Ironically, in yet a further twist of single-entry bookkeeping, the prospective costs to these support systems are offered as justification for the bailout. But with 137,000 auto workers already on lay-off, it would be fatuous to count Chrysler benefit payments as a net cost to the government. The shift of billions worth of Chrysler production to other U.S. firms obviously would cause reemployment and benefit cost reductions elsewhere..
moreover, our basic labor market shock absorbers -- unemployment insurance, job training and adjustment assistance -- were created for just these situations out of a recognition that it is more cost-effective to help workers find new jobs than to prop up old ones. Each year hundreds of thousands of employes faced with permanent job losses due to plant closures, bankruptcies, production curtailments and import competition use these systems. Indeed, the temporary unemployment resulting form just six better-known bankrupticies of recent years -- including W.T. Grant, Food Fair, American Beef and United Merchants and Manufacturers -- exceeded the entire Chrysler payroll.
Perhaps recognizing their weak economic logic, Chrysler advocates have also resorted to a stupendous series of nonequiturs. For example, they point to the $362 billion in existing federal loan guarantees, as if to suggest they are proposing "nothing new." Eighty five percent of that total, however, represents housing guarantees designed to enhance consumer access to ownership, not to bail out faltering lenders or builders.
This merely hints of the potential for debasing the legislative process implicit in corporate bailout politics. Indeed, much of the selling job has consisted of contradictory appeals to wholly extraneous idealogical symphaties of the left and right.
For conservatives, there is the reminder of "regulatory overkill." Yes, pending safety, emission and fuel-economy requirements will add upwards of $1,000 per car by the early 1980s for what many of us consider modest social benefits. But that figure represents the total sticker price add-on to the consumer, not the extra cost to Chrysler via-a-vis its competitors.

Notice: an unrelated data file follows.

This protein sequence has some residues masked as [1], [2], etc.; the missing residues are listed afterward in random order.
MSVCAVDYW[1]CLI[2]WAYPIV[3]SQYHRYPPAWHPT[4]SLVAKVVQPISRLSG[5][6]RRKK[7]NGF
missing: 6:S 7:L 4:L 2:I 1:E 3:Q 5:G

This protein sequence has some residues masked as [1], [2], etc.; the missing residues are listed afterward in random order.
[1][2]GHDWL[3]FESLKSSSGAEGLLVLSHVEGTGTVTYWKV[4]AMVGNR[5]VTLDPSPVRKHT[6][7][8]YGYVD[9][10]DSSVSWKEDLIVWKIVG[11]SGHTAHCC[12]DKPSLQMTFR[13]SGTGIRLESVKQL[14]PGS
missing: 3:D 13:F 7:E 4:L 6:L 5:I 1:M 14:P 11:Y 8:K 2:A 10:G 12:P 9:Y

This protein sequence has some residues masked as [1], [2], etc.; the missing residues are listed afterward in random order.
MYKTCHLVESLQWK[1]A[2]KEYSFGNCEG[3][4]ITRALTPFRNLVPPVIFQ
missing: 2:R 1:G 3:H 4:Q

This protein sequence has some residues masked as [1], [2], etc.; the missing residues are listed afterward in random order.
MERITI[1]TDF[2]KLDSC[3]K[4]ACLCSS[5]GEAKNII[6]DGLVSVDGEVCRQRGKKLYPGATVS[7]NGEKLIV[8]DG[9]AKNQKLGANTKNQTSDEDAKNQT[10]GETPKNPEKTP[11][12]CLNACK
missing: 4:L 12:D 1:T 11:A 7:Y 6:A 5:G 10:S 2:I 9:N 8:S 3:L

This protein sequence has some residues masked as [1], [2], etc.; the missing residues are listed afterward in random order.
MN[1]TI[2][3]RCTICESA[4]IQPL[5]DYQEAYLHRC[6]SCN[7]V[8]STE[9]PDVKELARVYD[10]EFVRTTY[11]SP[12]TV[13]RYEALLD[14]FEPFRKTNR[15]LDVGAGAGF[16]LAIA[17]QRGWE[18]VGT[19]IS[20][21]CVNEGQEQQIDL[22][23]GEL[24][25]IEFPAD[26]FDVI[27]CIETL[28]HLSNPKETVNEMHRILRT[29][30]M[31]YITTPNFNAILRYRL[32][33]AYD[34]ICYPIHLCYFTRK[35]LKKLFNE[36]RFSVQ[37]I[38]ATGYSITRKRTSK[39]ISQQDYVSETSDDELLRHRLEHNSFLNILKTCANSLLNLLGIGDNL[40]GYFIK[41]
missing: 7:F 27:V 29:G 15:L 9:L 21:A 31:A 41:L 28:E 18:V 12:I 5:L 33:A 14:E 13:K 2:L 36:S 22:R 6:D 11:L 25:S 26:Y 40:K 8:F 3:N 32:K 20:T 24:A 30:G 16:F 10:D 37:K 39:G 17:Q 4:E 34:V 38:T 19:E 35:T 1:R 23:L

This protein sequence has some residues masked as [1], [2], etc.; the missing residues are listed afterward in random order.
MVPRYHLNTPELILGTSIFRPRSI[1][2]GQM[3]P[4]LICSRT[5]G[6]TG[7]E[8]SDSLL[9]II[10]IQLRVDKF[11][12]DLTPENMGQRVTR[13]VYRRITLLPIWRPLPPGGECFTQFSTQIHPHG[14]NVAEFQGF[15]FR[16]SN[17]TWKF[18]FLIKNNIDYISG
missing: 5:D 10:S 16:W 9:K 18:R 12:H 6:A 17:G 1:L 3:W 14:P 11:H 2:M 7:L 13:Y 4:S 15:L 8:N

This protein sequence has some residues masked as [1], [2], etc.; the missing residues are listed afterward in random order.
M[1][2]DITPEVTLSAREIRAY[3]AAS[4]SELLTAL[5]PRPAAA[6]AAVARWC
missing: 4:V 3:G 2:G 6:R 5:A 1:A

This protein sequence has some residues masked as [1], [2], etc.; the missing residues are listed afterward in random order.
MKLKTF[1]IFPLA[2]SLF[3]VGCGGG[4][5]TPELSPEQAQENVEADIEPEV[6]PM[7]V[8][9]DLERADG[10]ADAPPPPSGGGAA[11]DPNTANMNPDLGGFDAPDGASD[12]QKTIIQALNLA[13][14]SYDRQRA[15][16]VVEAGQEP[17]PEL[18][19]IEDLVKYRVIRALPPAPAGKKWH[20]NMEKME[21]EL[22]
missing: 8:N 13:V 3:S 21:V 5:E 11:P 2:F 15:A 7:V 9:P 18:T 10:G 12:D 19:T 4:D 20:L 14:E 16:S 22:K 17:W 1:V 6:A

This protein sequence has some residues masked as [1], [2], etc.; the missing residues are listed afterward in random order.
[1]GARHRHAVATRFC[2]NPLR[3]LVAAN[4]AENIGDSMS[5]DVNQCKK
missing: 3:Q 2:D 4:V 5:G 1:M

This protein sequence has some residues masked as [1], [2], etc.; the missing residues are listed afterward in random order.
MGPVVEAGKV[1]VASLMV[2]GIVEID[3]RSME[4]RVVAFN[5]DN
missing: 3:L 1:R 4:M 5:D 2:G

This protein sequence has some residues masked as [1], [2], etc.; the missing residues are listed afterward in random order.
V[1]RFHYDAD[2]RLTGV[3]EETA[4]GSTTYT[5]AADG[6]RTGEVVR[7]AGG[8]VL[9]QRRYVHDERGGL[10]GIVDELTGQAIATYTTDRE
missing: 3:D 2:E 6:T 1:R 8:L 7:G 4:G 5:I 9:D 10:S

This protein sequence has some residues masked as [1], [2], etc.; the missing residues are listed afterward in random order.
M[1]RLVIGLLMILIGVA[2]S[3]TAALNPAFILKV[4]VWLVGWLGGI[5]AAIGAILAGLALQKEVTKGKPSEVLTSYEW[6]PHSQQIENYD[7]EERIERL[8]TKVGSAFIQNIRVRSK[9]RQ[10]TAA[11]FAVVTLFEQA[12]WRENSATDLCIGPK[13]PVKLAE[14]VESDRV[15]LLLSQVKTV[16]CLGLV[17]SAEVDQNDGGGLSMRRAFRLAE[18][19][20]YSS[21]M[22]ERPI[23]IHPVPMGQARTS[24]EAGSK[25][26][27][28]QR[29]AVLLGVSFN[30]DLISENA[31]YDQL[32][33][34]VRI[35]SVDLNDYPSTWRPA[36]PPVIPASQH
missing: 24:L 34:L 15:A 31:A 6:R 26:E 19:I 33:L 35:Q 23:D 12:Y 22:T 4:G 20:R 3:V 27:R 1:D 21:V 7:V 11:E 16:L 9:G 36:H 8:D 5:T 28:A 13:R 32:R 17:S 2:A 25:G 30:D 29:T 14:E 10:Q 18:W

Chrylser's smaller size is only disavantage inpure research and development overhead, where roughly equal costs must be spread over smaller volumes. But most of the actual compliance price tag is accounted for by manufacturing costs -- labor, materials and capital amortization -- items on which the nation's 14th largest corporation should be competitive, if it's still viable.
At best, Chrysler true regulatory compliance disadvantage is not likely to exceed $70 per car even during the peak years. This cannot begin to account for its nearly $700 per vehicle loss this year. Nor does it explain why, with its cash registers having wrung up $65 billion in sales since 1974, its comulative bottom line is a net loss of nearly $65 million.
Liberals are implored to vote for the loan because Chrysler employs 50,000 workers in Detroit, 50 percent of whom happen to be black. Chrysler's survival as a full-line auto maker thus becomes a major "urban issues." Needles to say, though, at the new contract's $25,000 total annual compensation level, these workers are not exactly among the normal poverty constituency.
The more important point is that potential demise of Chrysler jobs in Detroit constitutes only a modest footnote to a pervasive, seemingly irreversible economic trend that is progressively extinguishing heavy industrial jobs in the older central cities. Neither a Chrysler bailout nor a dozen future ad hoc corporate bailouts would alter the underlying competitive disadvantages -- obsolete multi-story plants, high tax, pollution control and land costs, inadequate transportation facilities -- or slow the march of heavy industry away from central urban areas.